Today we might recall the role of Mary as the weeping compassionate mother, looking on as her son was brutally crucified. Because of this, St. Augustine spoke of her martyrdom in spirit.

Fifty years ago, on September 15, 1963, in a church in the highly segregated city of Birmingham, Alabama, black children were vesting for choir after having participated in Sunday school. A bomb took the lives of four of them, the martyred children of Birmingham. Their mothers and many others mourned their death.

The children of Birmingham should not just be seen as victims of racial violence. In May 1963 the black children of Birmingham had left their classes to try to talk with the mayor. They were jailed and after they were released they returned the next day. The protest ended after dogs and fire hoses were used on them. But they had nonviolently stood up against injustice.

Forty years ago, on September 15, 1973, Victor Jara, a famous Chilean folk singer and activist, was among the thousands imprisoned in the Santiago, Chile, National Stadium by the US-supported coup. On this day he was killed, after having been beaten. His hands which had been instruments of protest on his guitar were broken. But he sang out to those in the stadium with the song Venceremos – We will win. He was then shot to death.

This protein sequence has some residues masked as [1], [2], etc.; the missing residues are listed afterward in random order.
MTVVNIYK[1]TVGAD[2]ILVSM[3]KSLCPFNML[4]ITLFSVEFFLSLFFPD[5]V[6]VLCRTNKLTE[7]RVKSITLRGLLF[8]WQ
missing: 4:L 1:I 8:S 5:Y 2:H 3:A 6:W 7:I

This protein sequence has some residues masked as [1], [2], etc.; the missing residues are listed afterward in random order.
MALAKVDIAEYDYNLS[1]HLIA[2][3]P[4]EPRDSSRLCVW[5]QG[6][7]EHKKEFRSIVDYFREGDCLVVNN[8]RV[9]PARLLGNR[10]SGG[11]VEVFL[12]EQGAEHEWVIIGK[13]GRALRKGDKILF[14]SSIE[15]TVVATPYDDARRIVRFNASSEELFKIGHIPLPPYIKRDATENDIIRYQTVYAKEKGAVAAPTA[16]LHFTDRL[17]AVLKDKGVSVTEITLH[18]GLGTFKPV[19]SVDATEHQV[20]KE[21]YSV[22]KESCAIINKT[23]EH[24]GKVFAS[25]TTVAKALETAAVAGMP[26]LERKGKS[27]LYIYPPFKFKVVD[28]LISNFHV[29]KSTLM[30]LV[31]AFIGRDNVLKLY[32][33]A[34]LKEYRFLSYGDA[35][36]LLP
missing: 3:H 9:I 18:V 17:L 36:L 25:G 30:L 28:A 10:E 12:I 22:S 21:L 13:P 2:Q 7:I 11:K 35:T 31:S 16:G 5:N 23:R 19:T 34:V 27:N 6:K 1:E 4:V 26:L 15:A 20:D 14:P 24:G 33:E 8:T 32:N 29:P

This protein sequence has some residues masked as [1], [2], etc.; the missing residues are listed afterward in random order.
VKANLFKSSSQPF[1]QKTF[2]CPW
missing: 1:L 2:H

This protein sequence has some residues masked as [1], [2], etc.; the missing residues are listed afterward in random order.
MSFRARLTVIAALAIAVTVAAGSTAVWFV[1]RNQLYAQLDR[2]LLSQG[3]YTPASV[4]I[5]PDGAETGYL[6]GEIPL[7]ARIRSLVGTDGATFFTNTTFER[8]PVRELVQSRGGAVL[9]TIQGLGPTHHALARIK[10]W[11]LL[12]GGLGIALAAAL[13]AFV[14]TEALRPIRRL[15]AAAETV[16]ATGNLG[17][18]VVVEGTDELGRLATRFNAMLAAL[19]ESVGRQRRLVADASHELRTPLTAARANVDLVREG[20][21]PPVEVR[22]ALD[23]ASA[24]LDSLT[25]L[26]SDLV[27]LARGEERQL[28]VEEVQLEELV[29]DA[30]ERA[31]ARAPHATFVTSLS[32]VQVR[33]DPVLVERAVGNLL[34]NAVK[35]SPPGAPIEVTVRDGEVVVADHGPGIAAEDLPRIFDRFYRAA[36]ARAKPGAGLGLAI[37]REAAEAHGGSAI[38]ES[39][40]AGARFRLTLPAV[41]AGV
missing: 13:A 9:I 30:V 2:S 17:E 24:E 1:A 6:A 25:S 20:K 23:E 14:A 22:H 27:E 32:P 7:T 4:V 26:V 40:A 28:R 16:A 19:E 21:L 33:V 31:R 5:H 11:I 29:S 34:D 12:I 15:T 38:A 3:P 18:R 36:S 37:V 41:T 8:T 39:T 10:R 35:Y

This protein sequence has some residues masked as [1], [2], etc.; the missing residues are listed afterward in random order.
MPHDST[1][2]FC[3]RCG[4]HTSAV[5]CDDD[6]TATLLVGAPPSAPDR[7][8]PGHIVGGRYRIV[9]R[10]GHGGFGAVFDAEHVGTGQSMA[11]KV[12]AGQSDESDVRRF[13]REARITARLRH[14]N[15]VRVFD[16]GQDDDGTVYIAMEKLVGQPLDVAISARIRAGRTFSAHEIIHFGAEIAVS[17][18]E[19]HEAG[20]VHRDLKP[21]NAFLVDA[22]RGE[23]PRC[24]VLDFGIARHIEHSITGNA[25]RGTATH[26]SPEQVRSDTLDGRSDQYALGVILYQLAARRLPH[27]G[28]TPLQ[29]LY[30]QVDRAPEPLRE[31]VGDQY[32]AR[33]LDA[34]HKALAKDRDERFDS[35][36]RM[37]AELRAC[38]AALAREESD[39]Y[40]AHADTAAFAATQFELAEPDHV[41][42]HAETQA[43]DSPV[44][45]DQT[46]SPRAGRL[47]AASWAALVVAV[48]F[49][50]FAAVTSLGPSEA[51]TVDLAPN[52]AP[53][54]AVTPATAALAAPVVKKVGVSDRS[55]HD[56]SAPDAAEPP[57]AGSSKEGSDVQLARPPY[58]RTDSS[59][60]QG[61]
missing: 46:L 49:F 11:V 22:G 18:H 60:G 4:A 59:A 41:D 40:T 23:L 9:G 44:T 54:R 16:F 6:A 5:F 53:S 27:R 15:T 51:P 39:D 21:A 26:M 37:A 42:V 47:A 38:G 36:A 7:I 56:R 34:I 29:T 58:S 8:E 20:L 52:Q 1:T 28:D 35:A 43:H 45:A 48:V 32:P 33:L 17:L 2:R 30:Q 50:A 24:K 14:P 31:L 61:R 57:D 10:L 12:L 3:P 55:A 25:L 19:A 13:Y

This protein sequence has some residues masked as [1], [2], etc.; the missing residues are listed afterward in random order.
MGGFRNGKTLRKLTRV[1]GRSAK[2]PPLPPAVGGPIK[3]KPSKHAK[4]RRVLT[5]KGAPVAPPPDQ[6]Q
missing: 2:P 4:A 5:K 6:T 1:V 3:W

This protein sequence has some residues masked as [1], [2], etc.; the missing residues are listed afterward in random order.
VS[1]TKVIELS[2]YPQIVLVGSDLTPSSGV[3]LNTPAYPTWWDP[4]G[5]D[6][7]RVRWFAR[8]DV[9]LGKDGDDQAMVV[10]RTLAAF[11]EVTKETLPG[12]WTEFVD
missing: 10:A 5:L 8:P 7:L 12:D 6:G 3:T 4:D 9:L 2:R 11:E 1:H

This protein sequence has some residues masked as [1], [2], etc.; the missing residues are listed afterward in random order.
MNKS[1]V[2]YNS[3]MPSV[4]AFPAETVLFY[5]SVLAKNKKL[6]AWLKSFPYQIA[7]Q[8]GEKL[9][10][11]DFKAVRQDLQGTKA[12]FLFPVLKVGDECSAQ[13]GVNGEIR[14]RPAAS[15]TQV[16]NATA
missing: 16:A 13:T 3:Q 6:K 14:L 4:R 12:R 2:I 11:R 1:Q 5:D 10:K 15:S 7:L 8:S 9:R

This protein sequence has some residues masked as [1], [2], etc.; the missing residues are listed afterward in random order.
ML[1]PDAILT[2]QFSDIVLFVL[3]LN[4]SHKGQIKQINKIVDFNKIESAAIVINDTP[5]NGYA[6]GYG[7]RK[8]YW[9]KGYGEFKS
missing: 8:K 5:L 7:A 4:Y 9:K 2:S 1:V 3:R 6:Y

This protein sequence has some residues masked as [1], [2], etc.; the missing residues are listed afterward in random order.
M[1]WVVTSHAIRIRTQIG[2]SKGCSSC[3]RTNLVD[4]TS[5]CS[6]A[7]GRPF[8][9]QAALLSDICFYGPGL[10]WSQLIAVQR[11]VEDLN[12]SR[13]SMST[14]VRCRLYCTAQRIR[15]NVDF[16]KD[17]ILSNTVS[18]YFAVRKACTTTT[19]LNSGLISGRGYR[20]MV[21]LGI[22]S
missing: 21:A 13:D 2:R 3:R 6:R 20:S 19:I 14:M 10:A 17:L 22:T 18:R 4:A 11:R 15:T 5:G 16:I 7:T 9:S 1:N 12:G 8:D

Mary mourned the death of her son. She is the prime example of all those who mourn the deaths of their children, those killed unjustly, the victims of war, the tortured, and those who die because they do not have enough to eat or their parents don’t have money to pay for medicine.

Mary is present there.

As the martyred archbishop of San Salvador, Monseñor Oscar Romero, once said:

Even when all despaired, at the hour when Christ was dying on the cross, Mary, serene, awaited the hour of the resurrection. Mary is the symbol of the people who suffer oppression and injustice. Theirs is the calm suffering that awaits the resurrection. It is Christ suffering, the suffering of the Church, which does not accept the present injustices, but awaits without rancor the moment when the Risen One will return to give us the redemption we await.

So too we should be there, sitting in mourning with all the mothers of the world who cry out against pain and injustice.

Our prayer is heard by God. But will the powers of this world listen, unless we cry out unceasingly.